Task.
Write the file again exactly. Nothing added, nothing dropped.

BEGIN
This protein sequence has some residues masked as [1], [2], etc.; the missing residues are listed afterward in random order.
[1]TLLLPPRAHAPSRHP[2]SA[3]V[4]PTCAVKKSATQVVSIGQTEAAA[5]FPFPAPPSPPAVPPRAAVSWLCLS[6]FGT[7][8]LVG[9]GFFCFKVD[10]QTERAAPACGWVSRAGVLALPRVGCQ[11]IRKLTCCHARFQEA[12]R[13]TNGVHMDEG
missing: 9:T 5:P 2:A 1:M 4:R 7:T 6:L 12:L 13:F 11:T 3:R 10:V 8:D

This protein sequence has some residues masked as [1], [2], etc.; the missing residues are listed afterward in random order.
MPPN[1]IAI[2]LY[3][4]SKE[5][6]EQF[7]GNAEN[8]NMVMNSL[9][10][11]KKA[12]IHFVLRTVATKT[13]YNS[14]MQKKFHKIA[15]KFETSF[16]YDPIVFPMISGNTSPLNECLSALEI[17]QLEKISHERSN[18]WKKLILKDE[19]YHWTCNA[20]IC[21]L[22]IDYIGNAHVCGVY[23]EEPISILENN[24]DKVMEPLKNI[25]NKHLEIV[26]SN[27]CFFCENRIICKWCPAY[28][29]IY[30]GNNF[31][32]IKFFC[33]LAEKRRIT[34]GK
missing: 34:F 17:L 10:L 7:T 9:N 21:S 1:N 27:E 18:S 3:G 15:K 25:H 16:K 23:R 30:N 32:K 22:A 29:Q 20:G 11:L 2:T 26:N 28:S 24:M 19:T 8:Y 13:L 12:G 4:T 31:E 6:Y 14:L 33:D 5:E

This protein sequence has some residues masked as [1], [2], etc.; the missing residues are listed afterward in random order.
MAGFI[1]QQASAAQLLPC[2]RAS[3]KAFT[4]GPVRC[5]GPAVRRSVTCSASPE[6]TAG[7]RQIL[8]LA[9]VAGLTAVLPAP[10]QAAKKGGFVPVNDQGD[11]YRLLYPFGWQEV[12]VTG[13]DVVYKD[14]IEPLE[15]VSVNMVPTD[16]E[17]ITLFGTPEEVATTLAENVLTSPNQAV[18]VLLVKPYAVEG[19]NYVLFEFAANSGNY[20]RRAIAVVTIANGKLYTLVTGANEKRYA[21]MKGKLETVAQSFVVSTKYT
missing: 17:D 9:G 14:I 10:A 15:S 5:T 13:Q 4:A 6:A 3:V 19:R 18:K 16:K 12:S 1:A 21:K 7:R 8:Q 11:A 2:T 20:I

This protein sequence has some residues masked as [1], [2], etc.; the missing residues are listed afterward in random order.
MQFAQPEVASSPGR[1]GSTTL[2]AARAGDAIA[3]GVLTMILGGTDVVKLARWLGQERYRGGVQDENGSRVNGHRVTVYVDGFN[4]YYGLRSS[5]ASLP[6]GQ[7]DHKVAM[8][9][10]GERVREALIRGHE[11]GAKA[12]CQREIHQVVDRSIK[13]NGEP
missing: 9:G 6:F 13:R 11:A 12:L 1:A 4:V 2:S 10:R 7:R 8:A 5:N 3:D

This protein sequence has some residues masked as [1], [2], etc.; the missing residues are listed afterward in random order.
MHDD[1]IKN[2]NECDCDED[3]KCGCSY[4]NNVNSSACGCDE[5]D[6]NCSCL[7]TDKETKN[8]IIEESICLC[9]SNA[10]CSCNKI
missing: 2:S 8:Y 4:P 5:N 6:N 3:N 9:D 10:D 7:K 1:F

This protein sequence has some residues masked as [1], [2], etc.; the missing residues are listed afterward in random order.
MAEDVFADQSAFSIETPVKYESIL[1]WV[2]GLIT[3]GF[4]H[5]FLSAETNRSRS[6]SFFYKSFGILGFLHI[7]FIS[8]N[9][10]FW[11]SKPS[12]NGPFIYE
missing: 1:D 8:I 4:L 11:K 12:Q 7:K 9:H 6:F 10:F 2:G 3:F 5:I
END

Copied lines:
This protein sequence has some residues masked as [1], [2], etc.; the missing residues are listed afterward in random order.
[1]TLLLPPRAHAPSRHP[2]SA[3]V[4]PTCAVKKSATQVVSIGQTEAAA[5]FPFPAPPSPPAVPPRAAVSWLCLS[6]FGT[7][8]LVG[9]GFFCFKVD[10]QTERAAPACGWVSRAGVLALPRVGCQ[11]IRKLTCCHARFQEA[12]R[13]TNGVHMDEG
missing: 9:T 5:P 2:A 1:M 4:R 7:T 6:L 12:L 13:F 11:T 3:R 10:V 8:D

This protein sequence has some residues masked as [1], [2], etc.; the missing residues are listed afterward in random order.
MPPN[1]IAI[2]LY[3][4]SKE[5][6]EQF[7]GNAEN[8]NMVMNSL[9][10][11]KKA[12]IHFVLRTVATKT[13]YNS[14]MQKKFHKIA[15]KFETSF[16]YDPIVFPMISGNTSPLNECLSALEI[17]QLEKISHERSN[18]WKKLILKDE[19]YHWTCNA[20]IC[21]L[22]IDYIGNAHVCGVY[23]EEPISILENN[24]DKVMEPLKNI[25]NKHLEIV[26]SN[27]CFFCENRIICKWCPAY[28][29]IY[30]GNNF[31][32]IKFFC[33]LAEKRRIT[34]GK
missing: 34:F 17:L 10:L 7:T 9:N 21:S 1:N 27:E 18:S 3:G 15:K 25:H 16:K 23:R 30:N 32:K 22:A 29:Q 20:G 11:L 2:T 26:N 28:S 24:M 19:T 8:Y 13:L 12:G 4:T 31:E 6:Y 14:L 33:D 5:E

This protein sequence has some residues masked as [1], [2], etc.; the missing residues are listed afterward in random order.
MAGFI[1]QQASAAQLLPC[2]RAS[3]KAFT[4]GPVRC[5]GPAVRRSVTCSASPE[6]TAG[7]RQIL[8]LA[9]VAGLTAVLPAP[10]QAAKKGGFVPVNDQGD[11]YRLLYPFGWQEV[12]VTG[13]DVVYKD[14]IEPLE[15]VSVNMVPTD[16]E[17]ITLFGTPEEVATTLAENVLTSPNQAV[18]VLLVKPYAVEG[19]NYVLFEFAANSGNY[20]RRAIAVVTIANGKLYTLVTGANEKRYA[21]MKGKLETVAQSFVVSTKYT
missing: 17:D 9:G 14:I 10:A 15:S 5:T 13:Q 4:A 6:A 3:V 19:R 18:K 16:K 12:S 1:A 21:K 7:R 8:Q 11:A 2:T 20:I

This protein sequence has some residues masked as [1], [2], etc.; the missing residues are listed afterward in random order.
MQFAQPEVASSPGR[1]GSTTL[2]AARAGDAIA[3]GVLTMILGGTDVVKLARWLGQERYRGGVQDENGSRVNGHRVTVYVDGFN[4]YYGLRSS[5]ASLP[6]GQ[7]DHKVAM[8][9][10]GERVREALIRGHE[11]GAKA[12]CQREIHQVVDRSIK[13]NGEP
missing: 9:G 6:F 13:R 11:A 12:L 1:A 4:V 2:S 10:R 7:R 8:A 5:N 3:D

This protein sequence has some residues masked as [1], [2], etc.; the missing residues are listed afterward in random order.
MHDD[1]IKN[2]NECDCDED[3]KCGCSY[4]NNVNSSACGCDE[5]D[6]NCSCL[7]TDKETKN[8]IIEESICLC[9]SNA[10]CSCNKI
missing: 2:S 8:Y 4:P 5:N 6:N 3:N 9:D 10:D 7:K 1:F

This protein sequence has some residues masked as [1], [2], etc.; the missing residues are listed afterward in random order.
MAEDVFADQSAFSIETPVKYESIL[1]WV[2]GLIT[3]GF[4]H[5]FLSAETNRSRS[6]SFFYKSFGILGFLHI[7]FIS[8]N[9][10]FW[11]SKPS[12]NGPFIYE
missing: 1:D 8:I 4:L 11:K 12:Q 7:K 9:H 6:F 10:F 2:G 3:F 5:I